There are more than 107 million single adults, or 45 percent of Americans, of voting age. As journalist Rebecca Traister notes in her new book on single women, in 2012 unmarried women were 23 percent of the electorate.

Yet if you listen to politicians on the campaign trail, there’s lots of talk about “hard-working families” and “American families.” Any talk of hard-working singles? I haven’t heard any.

Democratic presidential hopeful Hillary Clinton’s Super Tuesday victory speech — while giving a nod to “every American” and “young people” as well as immigrants, women, people with disabilities and those who identify as LGBT — mentions “family” or “families” five times. There were seven mentions of “family” or “families” in President Obama’s final State of the Union address. There was also one mention of a single mom, a growing group that politicians have increasingly been talking about ever since President Bill Clinton made his own story of being raised by a single mom part of the national discourse.

But single moms’ needs aren’t necessarily the same as those of other unmarried women or men.

This is hardly a new problem; in a 2000 opinion essay in the New York Times, journalist K.A. Dilday bemoaned the fact that politicians ignored the unmarried.

As Dilday observed, there’s a challenge in lumping all singles together: “This rather large and amorphous body does not define itself as a group; the voters in it are also often folded into other target demographic categories, including younger voters, ethnic groups, divorced people, widowers and those older adults who have never married.”

Sixteen years later, more people are identifying as single — and many do want to be seen as a group. So why can’t politicians talk specifically to them? To understand why, I spoke to speechwriters, political scientists, a linguist and voting experts. All agreed that political language is changing, albeit slowly.

“Politics and political language [are] largely about people in groups,” said David Kusnet, former chief speechwriter for President Bill Clinton, as well as for Democratic presidential nominees Walter Mondale and Michael Dukakis. “There’s the country, there’s the community and then there’s the family. Single people may not have spouses and may not have children, but they have families.”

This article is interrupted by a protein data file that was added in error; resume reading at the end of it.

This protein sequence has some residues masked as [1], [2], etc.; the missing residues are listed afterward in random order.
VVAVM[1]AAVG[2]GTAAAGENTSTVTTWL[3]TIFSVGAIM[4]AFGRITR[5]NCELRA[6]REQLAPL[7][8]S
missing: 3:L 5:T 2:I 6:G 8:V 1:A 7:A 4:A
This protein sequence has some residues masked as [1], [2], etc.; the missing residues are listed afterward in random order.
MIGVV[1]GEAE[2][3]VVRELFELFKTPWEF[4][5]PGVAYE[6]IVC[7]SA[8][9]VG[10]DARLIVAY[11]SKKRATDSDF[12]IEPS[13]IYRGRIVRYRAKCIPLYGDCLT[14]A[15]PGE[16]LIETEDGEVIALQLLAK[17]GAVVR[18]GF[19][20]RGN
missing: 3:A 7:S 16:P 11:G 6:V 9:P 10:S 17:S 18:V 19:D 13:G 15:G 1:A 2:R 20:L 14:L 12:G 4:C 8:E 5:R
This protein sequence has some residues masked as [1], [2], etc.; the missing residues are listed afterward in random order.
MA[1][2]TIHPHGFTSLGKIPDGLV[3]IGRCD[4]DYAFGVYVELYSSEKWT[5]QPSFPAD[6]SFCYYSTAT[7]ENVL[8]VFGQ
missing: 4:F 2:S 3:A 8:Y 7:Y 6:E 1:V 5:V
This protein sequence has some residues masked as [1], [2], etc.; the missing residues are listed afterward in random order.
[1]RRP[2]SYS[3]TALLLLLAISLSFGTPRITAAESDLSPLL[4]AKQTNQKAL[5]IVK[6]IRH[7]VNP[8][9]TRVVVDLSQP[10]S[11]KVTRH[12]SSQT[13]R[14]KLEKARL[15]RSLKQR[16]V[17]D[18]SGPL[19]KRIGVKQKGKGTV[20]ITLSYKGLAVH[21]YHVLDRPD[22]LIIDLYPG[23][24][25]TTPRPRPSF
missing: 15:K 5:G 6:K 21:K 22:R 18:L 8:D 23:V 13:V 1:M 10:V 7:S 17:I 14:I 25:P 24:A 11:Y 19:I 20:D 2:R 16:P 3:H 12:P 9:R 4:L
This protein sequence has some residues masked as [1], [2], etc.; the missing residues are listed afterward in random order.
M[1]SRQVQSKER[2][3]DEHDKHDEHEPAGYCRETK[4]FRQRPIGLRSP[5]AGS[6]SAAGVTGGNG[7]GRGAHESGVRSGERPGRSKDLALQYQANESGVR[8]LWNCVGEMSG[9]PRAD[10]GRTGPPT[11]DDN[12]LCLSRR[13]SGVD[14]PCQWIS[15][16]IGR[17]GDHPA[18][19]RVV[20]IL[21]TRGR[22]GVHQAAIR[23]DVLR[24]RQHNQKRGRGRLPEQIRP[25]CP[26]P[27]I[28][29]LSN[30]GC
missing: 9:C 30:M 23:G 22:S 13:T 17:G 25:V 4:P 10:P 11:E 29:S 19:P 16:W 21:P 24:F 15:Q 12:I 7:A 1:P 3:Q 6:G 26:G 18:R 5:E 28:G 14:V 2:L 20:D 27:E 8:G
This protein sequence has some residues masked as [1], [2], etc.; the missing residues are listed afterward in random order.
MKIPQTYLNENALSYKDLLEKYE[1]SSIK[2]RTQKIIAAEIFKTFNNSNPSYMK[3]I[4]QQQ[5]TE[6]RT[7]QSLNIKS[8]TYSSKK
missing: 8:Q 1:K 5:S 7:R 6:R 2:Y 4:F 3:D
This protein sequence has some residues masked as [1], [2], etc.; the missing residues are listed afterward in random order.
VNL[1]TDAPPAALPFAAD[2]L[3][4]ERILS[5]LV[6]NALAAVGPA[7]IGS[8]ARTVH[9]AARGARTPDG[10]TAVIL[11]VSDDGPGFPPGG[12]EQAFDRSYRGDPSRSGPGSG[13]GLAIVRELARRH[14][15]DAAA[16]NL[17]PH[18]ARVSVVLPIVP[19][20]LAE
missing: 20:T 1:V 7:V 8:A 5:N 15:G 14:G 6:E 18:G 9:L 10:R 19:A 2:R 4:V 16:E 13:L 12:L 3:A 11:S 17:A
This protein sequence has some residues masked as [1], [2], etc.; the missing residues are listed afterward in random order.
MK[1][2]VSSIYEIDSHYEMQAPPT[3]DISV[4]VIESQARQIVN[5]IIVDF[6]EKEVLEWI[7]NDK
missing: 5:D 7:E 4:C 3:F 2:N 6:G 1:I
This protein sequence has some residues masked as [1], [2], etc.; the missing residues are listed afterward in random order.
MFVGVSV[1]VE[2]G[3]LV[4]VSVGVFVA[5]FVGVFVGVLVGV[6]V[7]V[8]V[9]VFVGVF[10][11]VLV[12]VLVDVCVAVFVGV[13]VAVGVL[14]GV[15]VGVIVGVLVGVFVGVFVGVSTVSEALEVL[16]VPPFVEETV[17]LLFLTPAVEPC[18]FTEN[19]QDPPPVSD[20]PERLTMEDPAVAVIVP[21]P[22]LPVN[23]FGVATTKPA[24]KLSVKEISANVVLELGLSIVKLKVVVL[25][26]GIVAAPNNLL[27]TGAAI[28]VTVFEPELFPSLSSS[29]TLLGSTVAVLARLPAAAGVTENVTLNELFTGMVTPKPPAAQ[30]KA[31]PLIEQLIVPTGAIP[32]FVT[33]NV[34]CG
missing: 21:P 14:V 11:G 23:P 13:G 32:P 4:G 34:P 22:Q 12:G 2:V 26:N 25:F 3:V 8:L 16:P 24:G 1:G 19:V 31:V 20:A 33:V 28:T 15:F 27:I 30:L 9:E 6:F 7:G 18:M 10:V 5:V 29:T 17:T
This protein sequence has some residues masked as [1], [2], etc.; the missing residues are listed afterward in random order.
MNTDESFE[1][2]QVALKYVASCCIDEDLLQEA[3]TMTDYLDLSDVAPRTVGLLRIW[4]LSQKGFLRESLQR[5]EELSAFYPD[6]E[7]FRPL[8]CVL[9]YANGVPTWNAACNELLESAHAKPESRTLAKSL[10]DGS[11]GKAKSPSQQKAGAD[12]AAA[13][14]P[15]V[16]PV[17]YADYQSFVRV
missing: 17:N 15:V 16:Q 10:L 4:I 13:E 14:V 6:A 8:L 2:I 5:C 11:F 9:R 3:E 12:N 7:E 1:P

Single people do indeed have families — parents, grandparents, aunts and uncles, if not siblings. Yet that typically isn’t the family that comes to mind when we hear politicians talking about “American families.”

But as Mary Layton Atkinson, assistant professor of political science at the University of North Carolina, notes, policies that help families often help singles, too.

“Of course we want to improve the country for the nation’s kids,” Atkinson said. “That is one of the few things most Americans agree on, so it’s a popular topic for political candidates. On the flip side, politicians don’t talk much about single adults, because the public just doesn’t see this as a group that is especially in need of help. If single adults, or a sub-group of single adults, do face a problem that the public becomes aware of and concerned about — like young workers who are saddled by huge college loans — politicians will address it. But without a salient problem in need of a solution, politicians are unlikely to focus their efforts — or their speeches — on plans specifically designed to improve the lives of single adults.”